# CS261 Lecture 4: TSP and Set Cover

In which we describe a ${1.5}$-approximate algorithm for the Metric TSP, we introduce the Set Cover problem, observe that it can be seen as a more general version of the Vertex Cover problem, and we devise a logarithmic-factor approximation algorithm.

1. Better Approximation of the Traveling Salesman Problem

In the last lecture we discussed equivalent formulations of the Traveling Salesman problem, and noted that Metric TSP-R can also be seen as the following problem: given a set of points ${X}$ and a symmetric distance function ${d: X \times X \rightarrow {\mathbb R}_{\geq 0}}$ that satisfies the triangle inequality, find a multi-set of edges such that ${(X,E)}$ is a connected multi-graph in which every vertex has even degree and such that ${\sum_{(u,v)\in E} d(u,v)}$ is minimized.

Our idea will be to construct ${E}$ by starting from a minimum-cost spanning tree of ${X}$, and then adding edges so that every vertex becomes of even degree.

But how do we choose which edges to add to ${T}$?

# CS261 Lecture 3: TSP and Eulerian Cycles

In which we prove the equivalence of three versions of the Traveling Salesman Problem, we provide a 2-approximate algorithm, we review the notion of Eulerian cycle, we think of the TSP as the problem of finding a minimum-cost connected Eulerian graph, and we revisit the 2-approximate algorithm from this perspective.

1. Variations of the Traveling Salesman Problem

Recall that an input of the Traveling Salesman Problem is a set of points ${X}$ and a non-negative, symmetric, distance function ${d:X \times X \rightarrow {\mathbb R}}$ such that ${d(x,y) = d(y,x) \geq 0}$ for every ${x,y\in X}$.

The goal is to find a cycle ${C=v_0\rightarrow v_1 \rightarrow v_2 \rightarrow \cdots v_{m-1} \rightarrow v_m = v_0}$ that reaches every vertex and that has minimal total length ${cost_d(C) := \sum_{i=0}^{m-1} d(v_i,v_{i+1})}$.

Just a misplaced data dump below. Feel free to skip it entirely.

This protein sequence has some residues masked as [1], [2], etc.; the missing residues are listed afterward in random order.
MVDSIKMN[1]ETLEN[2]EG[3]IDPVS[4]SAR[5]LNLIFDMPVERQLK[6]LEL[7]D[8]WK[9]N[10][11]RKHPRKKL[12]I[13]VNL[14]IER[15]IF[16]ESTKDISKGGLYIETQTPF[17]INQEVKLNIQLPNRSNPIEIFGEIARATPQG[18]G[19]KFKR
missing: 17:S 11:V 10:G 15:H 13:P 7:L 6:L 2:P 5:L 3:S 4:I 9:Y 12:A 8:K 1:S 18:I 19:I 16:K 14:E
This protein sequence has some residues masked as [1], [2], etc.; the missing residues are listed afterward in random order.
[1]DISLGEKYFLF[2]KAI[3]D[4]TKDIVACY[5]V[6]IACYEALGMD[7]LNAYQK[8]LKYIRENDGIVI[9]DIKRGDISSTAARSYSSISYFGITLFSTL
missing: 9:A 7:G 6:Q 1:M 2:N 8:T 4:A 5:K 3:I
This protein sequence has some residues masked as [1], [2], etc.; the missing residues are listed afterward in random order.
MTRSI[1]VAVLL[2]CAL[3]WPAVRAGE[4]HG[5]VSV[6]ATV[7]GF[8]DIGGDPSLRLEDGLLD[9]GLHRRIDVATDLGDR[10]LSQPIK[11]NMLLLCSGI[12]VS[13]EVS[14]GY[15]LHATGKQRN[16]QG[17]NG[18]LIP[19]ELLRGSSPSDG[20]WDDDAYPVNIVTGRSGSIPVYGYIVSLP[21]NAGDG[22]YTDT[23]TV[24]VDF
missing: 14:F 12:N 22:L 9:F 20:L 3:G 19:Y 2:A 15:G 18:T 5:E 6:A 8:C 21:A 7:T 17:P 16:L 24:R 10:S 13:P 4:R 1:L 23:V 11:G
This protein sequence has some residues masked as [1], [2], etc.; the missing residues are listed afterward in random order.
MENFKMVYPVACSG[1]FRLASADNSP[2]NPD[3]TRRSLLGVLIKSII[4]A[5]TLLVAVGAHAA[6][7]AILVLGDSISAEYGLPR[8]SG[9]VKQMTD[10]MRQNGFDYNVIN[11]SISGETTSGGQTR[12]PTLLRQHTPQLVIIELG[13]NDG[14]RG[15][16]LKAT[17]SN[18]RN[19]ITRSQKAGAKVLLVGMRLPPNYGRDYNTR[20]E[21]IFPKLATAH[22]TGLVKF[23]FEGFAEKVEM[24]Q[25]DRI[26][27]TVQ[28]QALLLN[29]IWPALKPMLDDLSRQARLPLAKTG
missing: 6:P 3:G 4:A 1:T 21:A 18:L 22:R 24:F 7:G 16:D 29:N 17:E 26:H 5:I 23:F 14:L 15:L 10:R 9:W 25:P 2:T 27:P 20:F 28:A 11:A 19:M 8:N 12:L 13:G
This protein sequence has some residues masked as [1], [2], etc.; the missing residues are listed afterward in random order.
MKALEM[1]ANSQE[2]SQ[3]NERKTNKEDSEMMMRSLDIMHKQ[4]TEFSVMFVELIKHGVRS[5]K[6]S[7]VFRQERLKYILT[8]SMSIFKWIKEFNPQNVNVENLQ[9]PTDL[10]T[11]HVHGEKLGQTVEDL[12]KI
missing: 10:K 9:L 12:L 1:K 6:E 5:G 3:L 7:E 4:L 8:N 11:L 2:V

There are different versions of this problem depending on whether we require ${d(\cdot,\cdot)}$ to satisfy the triangle inequality or not, and whether we allow the loop to pass through the same point more than once.

1. General TSP without repetitions (General TSP-NR): we allow arbitrary symmetric distance functions, and we require the solution to be a cycle that contains every point exactly once;
2. General TSP with repetitions (General TSP-R): we allow arbitrary symmetric distance functions, and we allow all cycles as an admissible solution, even those that contain some point more than once;
3. Metric TSP without repetitions (Metric TSP-NR): we only allow inputs in which the distance function ${d(\cdot,\cdot)}$ satisfies the triangle inequality, that is

$\displaystyle \forall x,y,z \in X.\ d(x,z) \leq d(x,y) + d(y,z)$

and we only allow solutions in which each point is reached exactly once;

4. Metric TSP with repetitions (Metric TSP-R): we only allow inputs in which the distance function satisfies the triangle inequality, and we allow all cycles as admissible solutions, even those that contain some point more than once.